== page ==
November 04, 2010
It has been estimated that a whitetail has a nose 3,000 times more sensitive than yours or mine. That's a powerful survival sense! And most other big game have noses just as sharp. Unless you take precautions, deer, elk, bears, and other game animals will smell you from hundreds of yards downwind.
You should always stay downwind from game, but when breezes do not cooperate, you can help your own cause with commercial scent products. Before every hunt, de-scent your lower body with scent-eliminating spray to prevent leaving odor trails to and from your stand, and wear scent-eliminating clothing on stand. During the rut, use quality lures like natural urine to cover your scent and bring animals close.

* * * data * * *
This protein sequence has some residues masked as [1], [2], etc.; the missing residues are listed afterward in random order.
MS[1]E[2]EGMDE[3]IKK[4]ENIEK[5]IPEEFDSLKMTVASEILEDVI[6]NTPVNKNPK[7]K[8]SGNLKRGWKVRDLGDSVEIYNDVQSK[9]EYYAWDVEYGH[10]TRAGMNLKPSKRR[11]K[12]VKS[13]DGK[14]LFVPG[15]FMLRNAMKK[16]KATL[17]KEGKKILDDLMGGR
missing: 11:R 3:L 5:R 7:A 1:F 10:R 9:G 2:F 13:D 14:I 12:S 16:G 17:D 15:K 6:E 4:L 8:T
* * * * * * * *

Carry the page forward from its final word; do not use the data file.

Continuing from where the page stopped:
Some bowhunters do not realize that wind also affects critters' ears. Animals cannot hear well when air currents whistle past their heads and rustle trees and undergrowth. Growing irritated and skittish in the wind, they tuck themselves deep into cover, which makes them difficult to find.
Here's the good news -- you can take advantage of animals by sneaking through heavy cover when breezes blow. If you can find them, you can sneak within bow range of big bucks in cornfields, brush patches, and woodlots, because driving winds reduce animals' ability to hear you coming.